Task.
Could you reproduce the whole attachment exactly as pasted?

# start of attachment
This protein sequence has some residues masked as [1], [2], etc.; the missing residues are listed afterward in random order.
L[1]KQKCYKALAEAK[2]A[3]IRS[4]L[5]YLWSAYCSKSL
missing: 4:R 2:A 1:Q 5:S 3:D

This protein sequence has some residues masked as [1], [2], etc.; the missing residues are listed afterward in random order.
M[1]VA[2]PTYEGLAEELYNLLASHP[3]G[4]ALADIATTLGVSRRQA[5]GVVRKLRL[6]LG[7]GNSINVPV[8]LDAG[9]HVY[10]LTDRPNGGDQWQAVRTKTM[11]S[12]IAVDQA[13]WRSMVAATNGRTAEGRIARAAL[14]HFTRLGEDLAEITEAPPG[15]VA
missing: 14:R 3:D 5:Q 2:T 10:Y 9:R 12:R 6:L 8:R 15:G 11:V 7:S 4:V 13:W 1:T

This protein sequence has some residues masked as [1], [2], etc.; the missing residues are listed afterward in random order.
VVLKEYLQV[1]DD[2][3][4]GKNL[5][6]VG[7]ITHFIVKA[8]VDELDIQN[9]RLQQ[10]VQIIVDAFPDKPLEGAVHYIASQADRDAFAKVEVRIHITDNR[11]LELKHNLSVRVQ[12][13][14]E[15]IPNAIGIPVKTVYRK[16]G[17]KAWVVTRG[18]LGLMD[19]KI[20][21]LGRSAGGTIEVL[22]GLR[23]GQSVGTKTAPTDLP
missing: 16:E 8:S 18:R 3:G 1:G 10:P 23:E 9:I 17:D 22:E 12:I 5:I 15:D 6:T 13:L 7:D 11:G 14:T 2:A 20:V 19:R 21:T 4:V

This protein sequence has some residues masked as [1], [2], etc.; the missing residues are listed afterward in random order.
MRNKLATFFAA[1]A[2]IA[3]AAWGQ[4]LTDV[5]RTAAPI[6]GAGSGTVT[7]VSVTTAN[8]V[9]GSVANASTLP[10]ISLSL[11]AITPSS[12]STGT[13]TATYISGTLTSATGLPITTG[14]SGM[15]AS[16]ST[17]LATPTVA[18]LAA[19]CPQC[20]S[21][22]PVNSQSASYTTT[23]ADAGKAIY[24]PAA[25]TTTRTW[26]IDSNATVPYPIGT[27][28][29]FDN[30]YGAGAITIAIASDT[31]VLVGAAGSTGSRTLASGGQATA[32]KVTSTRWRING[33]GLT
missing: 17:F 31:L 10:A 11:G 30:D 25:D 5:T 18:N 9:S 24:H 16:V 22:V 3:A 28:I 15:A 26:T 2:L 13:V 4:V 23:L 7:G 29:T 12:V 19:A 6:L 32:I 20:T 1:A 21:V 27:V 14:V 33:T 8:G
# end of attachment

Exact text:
This protein sequence has some residues masked as [1], [2], etc.; the missing residues are listed afterward in random order.
L[1]KQKCYKALAEAK[2]A[3]IRS[4]L[5]YLWSAYCSKSL
missing: 4:R 2:A 1:Q 5:S 3:D

This protein sequence has some residues masked as [1], [2], etc.; the missing residues are listed afterward in random order.
M[1]VA[2]PTYEGLAEELYNLLASHP[3]G[4]ALADIATTLGVSRRQA[5]GVVRKLRL[6]LG[7]GNSINVPV[8]LDAG[9]HVY[10]LTDRPNGGDQWQAVRTKTM[11]S[12]IAVDQA[13]WRSMVAATNGRTAEGRIARAAL[14]HFTRLGEDLAEITEAPPG[15]VA
missing: 14:R 3:D 5:Q 2:T 10:Y 9:R 12:R 6:L 8:R 15:G 11:V 7:S 4:V 13:W 1:T

This protein sequence has some residues masked as [1], [2], etc.; the missing residues are listed afterward in random order.
VVLKEYLQV[1]DD[2][3][4]GKNL[5][6]VG[7]ITHFIVKA[8]VDELDIQN[9]RLQQ[10]VQIIVDAFPDKPLEGAVHYIASQADRDAFAKVEVRIHITDNR[11]LELKHNLSVRVQ[12][13][14]E[15]IPNAIGIPVKTVYRK[16]G[17]KAWVVTRG[18]LGLMD[19]KI[20][21]LGRSAGGTIEVL[22]GLR[23]GQSVGTKTAPTDLP
missing: 16:E 8:S 18:R 3:G 1:G 10:P 23:E 9:I 17:D 22:E 12:I 5:I 15:D 6:T 13:L 7:D 11:G 14:T 2:A 20:V 19:R 21:T 4:V

This protein sequence has some residues masked as [1], [2], etc.; the missing residues are listed afterward in random order.
MRNKLATFFAA[1]A[2]IA[3]AAWGQ[4]LTDV[5]RTAAPI[6]GAGSGTVT[7]VSVTTAN[8]V[9]GSVANASTLP[10]ISLSL[11]AITPSS[12]STGT[13]TATYISGTLTSATGLPITTG[14]SGM[15]AS[16]ST[17]LATPTVA[18]LAA[19]CPQC[20]S[21][22]PVNSQSASYTTT[23]ADAGKAIY[24]PAA[25]TTTRTW[26]IDSNATVPYPIGT[27][28][29]FDN[30]YGAGAITIAIASDT[31]VLVGAAGSTGSRTLASGGQATA[32]KVTSTRWRING[33]GLT
missing: 17:F 31:L 10:A 11:G 30:D 25:D 5:T 18:N 9:S 24:H 16:V 22:V 3:A 28:I 15:A 26:T 2:L 13:V 4:V 23:L 7:G 29:T 12:V 19:A 6:L 32:I 20:T 1:A 21:V 27:V 14:V 33:T 8:G